The UN says more than 6,600 people, mostly civilians, have been killed and more than 80 percent of the population left in need of humanitarian aid.
Aden (INDIACOM) — Deadly clashes raged today between pro-Iran rebels and Yemeni government forces battling to secure an entrance to the besieged city of Taez, military sources said. Backed by a Saudi-led Arab coalition, Yemeni troops launched an offensive last week to break the rebel siege on Yemen’s flashpoint third city, in the country’s southwest.
The heaviest fighting today was near its western entrance where air strikes by the Arab coalition and ground battles left 11 dead among Huthi rebels and their allies, loyalist military sources said. An air raid killed two more rebels at the northern entrance to Taez, which has been encircled for more than year, the sources said. (ALSO READ: Deadly air strikes hit Yemen hospital amid rights concerns)
AFP could not confirm the toll from independent sources and the Iran-backed rebels rarely acknowledge their losses. ”The blockade of Taez is almost broken after the retaking of Jabal al-Dhabab mountain” by loyalist forces, Colonel Abdulaziz al-Majidi, a spokesman of pro-government forces in the area, told AFP.
“The road is now open between the west of Taez and southern provinces,” he said, adding however that he was referring to a “rugged” route and not the main road. The main road linking Taez to the south is still under rebel control. Southern provinces are held by loyalist forces, while the rebels control the capital Sanaa, as well as the north and much of western Yemen.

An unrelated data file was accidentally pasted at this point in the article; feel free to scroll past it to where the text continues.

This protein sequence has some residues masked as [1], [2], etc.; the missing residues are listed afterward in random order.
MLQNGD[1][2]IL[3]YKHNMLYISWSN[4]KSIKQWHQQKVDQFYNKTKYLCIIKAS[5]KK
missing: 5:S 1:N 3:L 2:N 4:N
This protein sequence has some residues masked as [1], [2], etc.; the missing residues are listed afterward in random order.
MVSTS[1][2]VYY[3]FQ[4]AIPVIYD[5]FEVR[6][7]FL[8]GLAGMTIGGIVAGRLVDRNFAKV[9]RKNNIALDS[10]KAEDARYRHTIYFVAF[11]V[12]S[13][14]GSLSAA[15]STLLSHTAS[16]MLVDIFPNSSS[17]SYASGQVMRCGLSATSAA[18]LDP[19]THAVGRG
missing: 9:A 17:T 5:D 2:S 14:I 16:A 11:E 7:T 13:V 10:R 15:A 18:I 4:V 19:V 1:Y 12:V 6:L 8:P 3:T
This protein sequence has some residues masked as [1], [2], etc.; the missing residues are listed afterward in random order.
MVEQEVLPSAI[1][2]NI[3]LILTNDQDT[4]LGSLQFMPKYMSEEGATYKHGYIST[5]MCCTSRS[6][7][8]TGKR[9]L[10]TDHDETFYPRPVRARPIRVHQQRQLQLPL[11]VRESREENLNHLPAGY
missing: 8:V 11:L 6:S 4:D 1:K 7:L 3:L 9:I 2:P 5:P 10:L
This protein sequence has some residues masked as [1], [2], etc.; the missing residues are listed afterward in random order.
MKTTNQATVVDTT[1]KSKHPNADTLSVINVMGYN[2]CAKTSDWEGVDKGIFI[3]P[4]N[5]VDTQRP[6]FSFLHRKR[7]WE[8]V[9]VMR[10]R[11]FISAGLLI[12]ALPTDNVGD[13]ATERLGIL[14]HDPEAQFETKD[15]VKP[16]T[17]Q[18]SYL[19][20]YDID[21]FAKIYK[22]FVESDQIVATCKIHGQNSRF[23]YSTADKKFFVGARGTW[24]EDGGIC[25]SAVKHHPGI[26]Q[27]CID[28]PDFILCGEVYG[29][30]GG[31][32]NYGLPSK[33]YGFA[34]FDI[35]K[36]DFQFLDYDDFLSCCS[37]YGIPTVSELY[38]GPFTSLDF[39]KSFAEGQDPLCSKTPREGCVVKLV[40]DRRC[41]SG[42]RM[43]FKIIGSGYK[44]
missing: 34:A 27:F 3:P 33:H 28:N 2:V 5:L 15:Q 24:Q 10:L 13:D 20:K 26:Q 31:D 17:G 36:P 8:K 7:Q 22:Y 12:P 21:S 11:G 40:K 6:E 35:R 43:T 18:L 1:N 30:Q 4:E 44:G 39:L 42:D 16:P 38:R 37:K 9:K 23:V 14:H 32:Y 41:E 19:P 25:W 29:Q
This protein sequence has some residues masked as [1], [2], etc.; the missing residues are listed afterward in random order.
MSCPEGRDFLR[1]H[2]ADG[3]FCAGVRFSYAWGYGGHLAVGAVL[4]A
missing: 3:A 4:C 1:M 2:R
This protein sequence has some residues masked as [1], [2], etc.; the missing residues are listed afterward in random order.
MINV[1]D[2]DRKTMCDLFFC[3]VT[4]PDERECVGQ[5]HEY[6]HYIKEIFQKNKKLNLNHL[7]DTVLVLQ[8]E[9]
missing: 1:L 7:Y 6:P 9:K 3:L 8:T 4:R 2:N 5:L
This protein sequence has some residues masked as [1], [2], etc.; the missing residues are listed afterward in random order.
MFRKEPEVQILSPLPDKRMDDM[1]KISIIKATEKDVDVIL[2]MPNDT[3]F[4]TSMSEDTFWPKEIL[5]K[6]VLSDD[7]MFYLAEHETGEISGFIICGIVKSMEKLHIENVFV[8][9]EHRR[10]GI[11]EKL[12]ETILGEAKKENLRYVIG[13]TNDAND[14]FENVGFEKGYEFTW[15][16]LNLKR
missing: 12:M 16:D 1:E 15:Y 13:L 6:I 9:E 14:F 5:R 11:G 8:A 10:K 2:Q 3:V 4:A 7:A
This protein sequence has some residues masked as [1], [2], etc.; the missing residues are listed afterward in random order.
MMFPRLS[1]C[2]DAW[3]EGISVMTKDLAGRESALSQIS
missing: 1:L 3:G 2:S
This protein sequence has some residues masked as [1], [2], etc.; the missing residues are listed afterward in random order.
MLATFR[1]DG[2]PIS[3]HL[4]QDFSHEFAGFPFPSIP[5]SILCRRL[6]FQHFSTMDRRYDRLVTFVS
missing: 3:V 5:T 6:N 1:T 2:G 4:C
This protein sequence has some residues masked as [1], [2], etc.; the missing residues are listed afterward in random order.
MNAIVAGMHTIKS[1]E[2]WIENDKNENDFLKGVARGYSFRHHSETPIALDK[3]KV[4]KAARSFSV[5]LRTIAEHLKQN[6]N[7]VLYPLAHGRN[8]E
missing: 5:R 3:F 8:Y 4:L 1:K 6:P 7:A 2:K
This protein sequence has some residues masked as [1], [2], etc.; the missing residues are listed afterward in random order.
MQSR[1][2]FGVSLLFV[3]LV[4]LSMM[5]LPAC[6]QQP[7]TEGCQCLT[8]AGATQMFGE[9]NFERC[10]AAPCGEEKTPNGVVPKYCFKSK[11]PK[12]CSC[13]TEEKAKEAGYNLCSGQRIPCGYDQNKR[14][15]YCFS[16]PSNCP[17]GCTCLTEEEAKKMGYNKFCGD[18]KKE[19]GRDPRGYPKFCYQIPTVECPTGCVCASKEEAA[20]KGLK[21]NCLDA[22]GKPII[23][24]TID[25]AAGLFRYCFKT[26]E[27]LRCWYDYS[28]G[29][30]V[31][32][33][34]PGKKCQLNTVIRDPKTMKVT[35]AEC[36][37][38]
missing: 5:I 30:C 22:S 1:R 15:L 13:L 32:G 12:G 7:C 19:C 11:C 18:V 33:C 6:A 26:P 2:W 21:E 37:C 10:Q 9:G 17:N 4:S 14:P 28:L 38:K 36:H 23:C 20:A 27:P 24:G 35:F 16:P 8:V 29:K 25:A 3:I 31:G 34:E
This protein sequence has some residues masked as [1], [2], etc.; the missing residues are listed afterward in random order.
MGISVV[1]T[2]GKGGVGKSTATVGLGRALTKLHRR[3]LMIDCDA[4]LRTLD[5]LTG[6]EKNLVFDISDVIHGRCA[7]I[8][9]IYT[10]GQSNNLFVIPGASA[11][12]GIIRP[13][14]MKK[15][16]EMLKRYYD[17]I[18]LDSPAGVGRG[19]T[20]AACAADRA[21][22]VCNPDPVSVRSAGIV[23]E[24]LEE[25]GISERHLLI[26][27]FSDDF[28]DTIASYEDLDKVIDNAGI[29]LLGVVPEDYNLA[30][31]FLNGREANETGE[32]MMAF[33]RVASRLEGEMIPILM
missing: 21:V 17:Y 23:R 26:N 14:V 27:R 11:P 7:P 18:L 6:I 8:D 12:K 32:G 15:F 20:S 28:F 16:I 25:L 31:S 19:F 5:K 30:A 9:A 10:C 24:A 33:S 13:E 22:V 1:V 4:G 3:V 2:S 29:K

Tens of thousands of civilians are said to be caught in the fierce and protracted battle for Taez. Despite the latest loyalist advances, mines planted by the rebels around the city are so far hampering the delivery of much-needed humanitarian aid to Taez, according to military sources. But dozens of residents have been using the sole open road, even before demining operations have been completed, to reach villages along the western outskirts, the sources added.
Yemen has been hit by unrest since the Huthi rebels and allied forces loyal to former president Ali Abdullah Saleh overran Sanaa in September 2014.
Violence escalated after the Saudi-led coalition launched a military campaign in March last year to shore up the government of President Abedrabbo Mansour Hadi. The UN says more than 6,600 people, mostly civilians, have since been killed and more than 80 percent of the population left in need of humanitarian aid.
The official sabanew.Net website reported today that local charities have distributed around 40 tonnes of food supplies funded by Qatari businessmen to some 1,000 families across Taez province.
In Saudi Arabia, where rebel attacks on the kingdom’s side of the border intensified this month, civil defence authorities said three foreign residents were wounded today in shelling from Yemen on the city of Najran.